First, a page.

Organic farming: an option now?
Type Media Article
By Martina Donnelly, B&T Drystock Adviser, Teagasc, Galway/Clare
Is organic farming something I should consider now? This is a question a farmer asked me recently after reading the headlines across the national media that has been focussed on COP 26, the challenge facing agriculture of climate change, CAP 2023 and the more recent headlines about high fertiliser prices and its availability in 2022.
For those considering the change to organic farming there are many factors to take into account.
It is often viewed as a system of farming that is not productive with lots of regulation. This is not true and can be as financially rewarding and as productive as conventional farming. One of the best things you could do is to speak to someone who is farming organically and find out what the change to organics has meant for them on their farm, where do they sell their produce, what are they doing differently now from before and has going organic changed their daily farming operations?
Organic farming in Ireland adheres to the Organic Food and Farming Standards in Ireland. These standards detail the regulations around the production of organic food in this country. These standards set down the requirements of producing organic produce, what is allowed and what is not.
During this conversation the farmer asked the question about fertiliser, meal, sprays, how do I manage without them? While conventional fertiliser is not allowed, lime and rock phosphate are permitted and the incorporation of clover into swards will return a supply of nitrogen. The addition of red/white clover to swards can fix between 100-200kgs Nitrogen/ha annually. Sprays for pest and weeds are not allowed. Weed control can be achieved by management practices and mechanical methods though maintaining good levels of soil fertility and soil pH, regular topping, and rotation of silage and grazing ground. A dense, well managed sward will minimise infestation since seedling weeds are poor competitors to grass-clover swards.
Another question asked was can I dose or treat animals under organic rules?
All entrants to organics require an animal health plan which is written up in conjunction with your vet and submitted as part of the conversion plan prior to conversion. Animals are treated if a treatment is required but under more formal arrangements. Withdrawal periods may have to be doubled or trebled under organic standards for veterinary medicines. The emphasis is on prevention rather than cure.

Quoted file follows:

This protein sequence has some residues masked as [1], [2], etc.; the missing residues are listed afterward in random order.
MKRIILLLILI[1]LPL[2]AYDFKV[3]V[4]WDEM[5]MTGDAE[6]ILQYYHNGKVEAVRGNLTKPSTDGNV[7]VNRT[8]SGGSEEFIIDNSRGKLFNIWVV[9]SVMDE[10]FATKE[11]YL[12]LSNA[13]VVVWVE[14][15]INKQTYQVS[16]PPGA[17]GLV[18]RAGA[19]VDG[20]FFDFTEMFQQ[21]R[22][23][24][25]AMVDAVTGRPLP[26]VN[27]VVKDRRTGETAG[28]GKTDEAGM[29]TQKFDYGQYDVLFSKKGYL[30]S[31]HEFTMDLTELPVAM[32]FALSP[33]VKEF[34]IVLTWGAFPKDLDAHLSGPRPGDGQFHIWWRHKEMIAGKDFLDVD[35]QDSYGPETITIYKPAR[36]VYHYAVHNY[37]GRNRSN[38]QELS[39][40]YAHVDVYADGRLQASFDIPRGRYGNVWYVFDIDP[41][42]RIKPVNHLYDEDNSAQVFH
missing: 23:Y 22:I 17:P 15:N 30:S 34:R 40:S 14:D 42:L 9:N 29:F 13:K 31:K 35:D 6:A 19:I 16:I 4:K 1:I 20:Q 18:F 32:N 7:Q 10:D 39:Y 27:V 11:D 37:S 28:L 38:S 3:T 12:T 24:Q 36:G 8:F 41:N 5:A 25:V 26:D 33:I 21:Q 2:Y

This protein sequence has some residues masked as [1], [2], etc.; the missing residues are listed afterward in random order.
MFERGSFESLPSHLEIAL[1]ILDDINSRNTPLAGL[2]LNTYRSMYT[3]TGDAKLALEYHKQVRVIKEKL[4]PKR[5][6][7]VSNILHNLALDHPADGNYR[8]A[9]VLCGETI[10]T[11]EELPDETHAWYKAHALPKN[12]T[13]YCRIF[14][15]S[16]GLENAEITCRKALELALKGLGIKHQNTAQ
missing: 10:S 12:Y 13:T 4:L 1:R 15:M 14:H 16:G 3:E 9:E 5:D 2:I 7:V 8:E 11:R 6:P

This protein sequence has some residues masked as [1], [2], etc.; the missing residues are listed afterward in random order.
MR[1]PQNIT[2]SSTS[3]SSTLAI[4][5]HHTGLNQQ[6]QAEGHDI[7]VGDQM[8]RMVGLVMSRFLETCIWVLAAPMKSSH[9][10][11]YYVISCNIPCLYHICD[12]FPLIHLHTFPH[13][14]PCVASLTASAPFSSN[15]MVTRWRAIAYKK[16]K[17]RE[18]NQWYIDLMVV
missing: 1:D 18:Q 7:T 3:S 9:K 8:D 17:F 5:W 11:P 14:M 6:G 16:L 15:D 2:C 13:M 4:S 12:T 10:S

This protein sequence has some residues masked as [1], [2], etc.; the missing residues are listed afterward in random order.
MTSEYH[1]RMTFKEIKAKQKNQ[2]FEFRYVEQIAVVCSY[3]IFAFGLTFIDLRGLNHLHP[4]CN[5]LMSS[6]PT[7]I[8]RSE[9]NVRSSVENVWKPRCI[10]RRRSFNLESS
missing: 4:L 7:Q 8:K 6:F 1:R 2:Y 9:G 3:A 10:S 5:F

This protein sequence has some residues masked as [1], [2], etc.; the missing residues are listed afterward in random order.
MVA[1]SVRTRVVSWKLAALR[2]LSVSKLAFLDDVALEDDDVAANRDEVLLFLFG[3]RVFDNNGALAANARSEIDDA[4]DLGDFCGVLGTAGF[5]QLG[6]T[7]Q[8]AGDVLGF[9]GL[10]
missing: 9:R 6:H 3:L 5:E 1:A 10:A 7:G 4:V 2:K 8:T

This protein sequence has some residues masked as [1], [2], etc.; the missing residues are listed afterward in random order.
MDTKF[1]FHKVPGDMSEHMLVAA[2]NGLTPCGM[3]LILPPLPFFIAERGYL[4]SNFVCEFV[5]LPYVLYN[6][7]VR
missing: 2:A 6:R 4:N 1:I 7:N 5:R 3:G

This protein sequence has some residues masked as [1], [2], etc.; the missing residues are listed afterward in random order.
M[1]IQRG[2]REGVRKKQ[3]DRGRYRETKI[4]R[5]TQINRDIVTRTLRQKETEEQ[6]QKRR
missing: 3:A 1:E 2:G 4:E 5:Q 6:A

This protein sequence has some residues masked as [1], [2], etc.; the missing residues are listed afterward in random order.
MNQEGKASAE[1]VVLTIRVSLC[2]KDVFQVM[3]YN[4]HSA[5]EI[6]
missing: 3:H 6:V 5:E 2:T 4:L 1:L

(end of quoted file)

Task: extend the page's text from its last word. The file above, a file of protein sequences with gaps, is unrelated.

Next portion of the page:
What are the rules regarding the housing and bedding of animals?
Housing animals under organic standards is slightly different to conventional and may require alterations so as to meet these standards. More space is generally required over conventional standards. In organic farming, animals must have access to a bedded area and a 100% slatted area is not permitted.
So if you are still interested in making the change to organics, how do you go about it? You must register with one of the organic certification bodies, complete a 25hour organic farming principles course and make an application to the Organic Farming Scheme.
In Ireland the conversion period from conventional to organic farming takes two years before the farm produce can be sold as organic. It is important to note that an in-conversion farmer must comply with all the standards while in-conversion. There is no lead-in time with regard to housing and feeding. It can be advisable to buy stock before going into conversion, as it may sometimes be difficult to source enough breeding stock once in conversion.
Grant aid under the Organic Farming Scheme (OFS) has been available for a five year period. The payments available under the Organic Farming Scheme offers an in conversion payment of €220/ha during this period so as offset the costs associated with the conversion to organics such as adjustments to animal housing, certification and inspection costs. After this two year period the farm has full organic status and the payment is €170/ha.
Increased funding for the Organic Farming Scheme was recently announced by government and it was confirmed that the scheme will reopen in January 2022. The Minister for Agriculture is quoted as saying that “this increase is very welcome and addresses the growing demand from both farmers and consumers for this type of production”.
Your Agricultural Consultant can provide you with further details of the conversion process and the grant aid available. There are many farm walks and information meetings going on throughout the year run by the DAFM organic unit, Teagasc, Farming for Nature and the various organic associations. (www.teagasc.ie/events)